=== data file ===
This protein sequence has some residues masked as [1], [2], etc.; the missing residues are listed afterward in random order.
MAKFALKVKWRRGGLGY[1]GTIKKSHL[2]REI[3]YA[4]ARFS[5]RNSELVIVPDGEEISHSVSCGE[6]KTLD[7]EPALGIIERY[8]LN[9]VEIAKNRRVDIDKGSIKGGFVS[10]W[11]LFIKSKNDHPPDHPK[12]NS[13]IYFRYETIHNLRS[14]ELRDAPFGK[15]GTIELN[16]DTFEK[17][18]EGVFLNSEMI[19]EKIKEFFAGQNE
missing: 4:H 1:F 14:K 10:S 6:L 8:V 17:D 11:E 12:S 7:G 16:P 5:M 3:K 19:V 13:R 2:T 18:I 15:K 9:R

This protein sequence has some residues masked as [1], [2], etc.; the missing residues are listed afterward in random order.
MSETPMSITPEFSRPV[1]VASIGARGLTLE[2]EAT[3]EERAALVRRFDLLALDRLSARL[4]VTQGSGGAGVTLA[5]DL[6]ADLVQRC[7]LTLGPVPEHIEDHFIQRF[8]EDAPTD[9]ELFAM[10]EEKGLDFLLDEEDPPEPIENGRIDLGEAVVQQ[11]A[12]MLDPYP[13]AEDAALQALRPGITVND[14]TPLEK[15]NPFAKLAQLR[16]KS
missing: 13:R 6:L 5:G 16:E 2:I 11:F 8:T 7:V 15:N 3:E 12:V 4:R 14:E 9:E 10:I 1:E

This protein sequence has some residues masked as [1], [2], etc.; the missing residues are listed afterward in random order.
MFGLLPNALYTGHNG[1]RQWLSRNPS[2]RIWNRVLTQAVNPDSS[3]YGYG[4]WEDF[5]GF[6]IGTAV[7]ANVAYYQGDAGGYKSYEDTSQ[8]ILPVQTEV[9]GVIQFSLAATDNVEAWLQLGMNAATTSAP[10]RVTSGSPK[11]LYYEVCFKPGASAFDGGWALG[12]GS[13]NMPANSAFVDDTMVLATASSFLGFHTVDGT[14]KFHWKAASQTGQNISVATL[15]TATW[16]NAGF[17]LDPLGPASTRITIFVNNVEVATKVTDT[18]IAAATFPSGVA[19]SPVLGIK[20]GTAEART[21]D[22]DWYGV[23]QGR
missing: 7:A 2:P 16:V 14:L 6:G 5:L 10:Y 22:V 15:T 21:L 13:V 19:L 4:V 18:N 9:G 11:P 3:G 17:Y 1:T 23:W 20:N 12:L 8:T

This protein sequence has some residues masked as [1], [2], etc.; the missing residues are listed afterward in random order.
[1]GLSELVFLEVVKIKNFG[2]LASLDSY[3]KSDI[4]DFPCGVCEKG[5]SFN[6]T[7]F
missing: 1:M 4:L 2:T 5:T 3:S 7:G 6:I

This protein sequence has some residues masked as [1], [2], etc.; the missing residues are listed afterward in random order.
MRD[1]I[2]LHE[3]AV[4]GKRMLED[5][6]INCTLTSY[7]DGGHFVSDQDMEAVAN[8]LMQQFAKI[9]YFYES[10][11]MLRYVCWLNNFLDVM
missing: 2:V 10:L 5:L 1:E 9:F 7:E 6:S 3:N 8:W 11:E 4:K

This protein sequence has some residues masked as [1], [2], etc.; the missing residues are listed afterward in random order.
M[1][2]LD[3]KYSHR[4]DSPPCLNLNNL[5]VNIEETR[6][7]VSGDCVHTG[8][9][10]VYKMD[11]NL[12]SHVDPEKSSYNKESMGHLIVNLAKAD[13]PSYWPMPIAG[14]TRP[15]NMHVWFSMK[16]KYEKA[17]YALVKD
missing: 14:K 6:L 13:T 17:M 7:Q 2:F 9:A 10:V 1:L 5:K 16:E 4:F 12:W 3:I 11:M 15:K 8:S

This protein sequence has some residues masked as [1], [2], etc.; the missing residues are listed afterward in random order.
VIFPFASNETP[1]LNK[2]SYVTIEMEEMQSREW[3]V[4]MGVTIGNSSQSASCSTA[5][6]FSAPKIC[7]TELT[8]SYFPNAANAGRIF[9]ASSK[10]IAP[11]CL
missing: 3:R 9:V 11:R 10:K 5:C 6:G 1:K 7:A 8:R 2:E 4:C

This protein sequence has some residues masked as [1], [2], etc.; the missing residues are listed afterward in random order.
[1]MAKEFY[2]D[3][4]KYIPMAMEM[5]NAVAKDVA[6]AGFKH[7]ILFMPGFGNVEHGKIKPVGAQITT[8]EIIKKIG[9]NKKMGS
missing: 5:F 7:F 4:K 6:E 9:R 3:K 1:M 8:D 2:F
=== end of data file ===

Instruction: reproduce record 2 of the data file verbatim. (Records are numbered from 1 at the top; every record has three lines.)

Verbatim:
This protein sequence has some residues masked as [1], [2], etc.; the missing residues are listed afterward in random order.
MSETPMSITPEFSRPV[1]VASIGARGLTLE[2]EAT[3]EERAALVRRFDLLALDRLSARL[4]VTQGSGGAGVTLA[5]DL[6]ADLVQRC[7]LTLGPVPEHIEDHFIQRF[8]EDAPTD[9]ELFAM[10]EEKGLDFLLDEEDPPEPIENGRIDLGEAVVQQ[11]A[12]MLDPYP[13]AEDAALQALRPGITVND[14]TPLEK[15]NPFAKLAQLR[16]KS
missing: 13:R 6:L 5:G 16:E 2:I 11:F 8:T 7:V 15:N 3:E 12:V 4:R 14:E 9:E 10:I 1:E